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November 20, 2017, 08:48:15 pm
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Author Topic: New highway dividers.  (Read 10222 times)
patric
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« Reply #30 on: August 01, 2014, 10:42:35 pm »

TULSA, OK -- Cable barriers, made to prevent accidents, didn’t prevent a head on crash on a busy Tulsa highway Friday morning. The crash critically injured one driver and backed up traffic on Highway 75 for hours.

A woman was driving south and somehow managed to go airborne, then down and over the top of the cable barrier and hit an oncoming truck.

As a result, the state plans to double check the design of the barrier to make sure it's where it should be.

The accident left a minivan crushed in the front and a 30-year-old woman trapped inside seriously injured. A 50-year-old male was also injured.

“It appears she just went over the cables,” said Corporal Jason Muse with Tulsa Police.

Even with higher speeds, the cable barriers usually stop cars from crossing over. In government and industry testing the barriers almost always redirect a car away from the median, but installation guidelines caution that placement is critical.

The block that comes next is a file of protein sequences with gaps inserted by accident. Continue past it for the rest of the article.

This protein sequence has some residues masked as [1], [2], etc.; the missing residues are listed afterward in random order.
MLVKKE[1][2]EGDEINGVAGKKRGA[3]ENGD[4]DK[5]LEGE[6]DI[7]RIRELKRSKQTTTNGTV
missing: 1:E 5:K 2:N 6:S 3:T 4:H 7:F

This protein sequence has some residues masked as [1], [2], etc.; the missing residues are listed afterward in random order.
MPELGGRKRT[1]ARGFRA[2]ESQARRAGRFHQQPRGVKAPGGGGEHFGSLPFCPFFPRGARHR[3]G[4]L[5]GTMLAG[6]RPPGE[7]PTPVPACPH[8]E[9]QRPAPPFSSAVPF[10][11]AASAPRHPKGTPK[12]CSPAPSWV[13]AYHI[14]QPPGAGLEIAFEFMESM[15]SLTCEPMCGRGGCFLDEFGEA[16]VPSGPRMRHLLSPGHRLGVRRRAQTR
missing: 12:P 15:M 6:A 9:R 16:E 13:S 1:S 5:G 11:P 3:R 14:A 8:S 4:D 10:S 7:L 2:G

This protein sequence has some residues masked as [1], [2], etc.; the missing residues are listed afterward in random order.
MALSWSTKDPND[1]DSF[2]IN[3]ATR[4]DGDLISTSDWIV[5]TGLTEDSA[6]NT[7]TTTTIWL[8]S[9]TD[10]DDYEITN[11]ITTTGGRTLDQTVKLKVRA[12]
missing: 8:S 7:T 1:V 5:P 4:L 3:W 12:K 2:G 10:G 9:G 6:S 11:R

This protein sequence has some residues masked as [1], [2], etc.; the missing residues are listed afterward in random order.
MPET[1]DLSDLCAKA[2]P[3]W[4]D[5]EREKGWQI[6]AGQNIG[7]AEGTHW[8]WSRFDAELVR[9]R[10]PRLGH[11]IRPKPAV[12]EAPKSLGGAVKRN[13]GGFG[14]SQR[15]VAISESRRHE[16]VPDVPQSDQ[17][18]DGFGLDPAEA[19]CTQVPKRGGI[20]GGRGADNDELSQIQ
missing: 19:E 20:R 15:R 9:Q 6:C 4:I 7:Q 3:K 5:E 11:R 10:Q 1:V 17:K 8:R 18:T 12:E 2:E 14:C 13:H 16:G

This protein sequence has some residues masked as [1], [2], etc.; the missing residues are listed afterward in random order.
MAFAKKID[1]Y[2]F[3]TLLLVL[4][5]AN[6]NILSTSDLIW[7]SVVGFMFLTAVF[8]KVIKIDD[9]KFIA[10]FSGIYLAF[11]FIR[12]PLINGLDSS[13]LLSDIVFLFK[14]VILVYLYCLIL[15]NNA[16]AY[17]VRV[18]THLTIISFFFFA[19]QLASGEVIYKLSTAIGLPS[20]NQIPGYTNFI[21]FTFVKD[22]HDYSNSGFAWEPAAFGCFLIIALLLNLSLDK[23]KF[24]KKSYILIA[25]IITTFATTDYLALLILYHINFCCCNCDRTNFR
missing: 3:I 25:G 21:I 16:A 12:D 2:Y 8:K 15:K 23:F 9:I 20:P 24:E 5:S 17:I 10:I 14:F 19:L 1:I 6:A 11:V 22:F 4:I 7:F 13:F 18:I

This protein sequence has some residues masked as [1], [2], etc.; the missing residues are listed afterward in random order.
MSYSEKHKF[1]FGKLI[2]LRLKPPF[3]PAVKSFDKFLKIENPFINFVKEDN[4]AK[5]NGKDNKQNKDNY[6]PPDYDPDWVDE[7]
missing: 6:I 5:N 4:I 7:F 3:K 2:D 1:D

At the accident scene, the barrier was hardly damaged because the van barely touched it.

The Oklahoma Department of Transportation said it appeared the van went down the top of the cable for 70 feet before going into the northbound lanes.

The four cables stand about 32 inches high, but they're in the low spot of the median, by a road that angles up towards the median.

ODOT stands by their installation, but said they'll double check it because of the accident.

"We do go out and take a close look to see if there's anything that should be changed, and that’s certainly something that we'll do here in this area, but really it's too early to speculate if anything could be changed," said Kenna Carmon with ODOT.

At the same time, the state is installing 22 more miles of cables on North Highway 75, on flatter ground, near the Tulsa and Washington county line.

The state has 600 miles of cable barriers in place, with 100 more miles planned right away. They cost one tenth as much as concrete and almost always work.

“So it has surprised us, certainly, as we’ve started installing cable barrier systems in Tulsa County, just the number of repairs that we’re going out and making,” Carmon said. “It's really eye opening to see just how many people are going into the median area and how many potential cross over accidents have been prevented.”

In fact, ODOT's numbers show in the four-mile stretch of cables have been hit more than 100 times and there wasn't a single crossover until Friday morning.




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« Reply #31 on: August 01, 2014, 10:56:43 pm »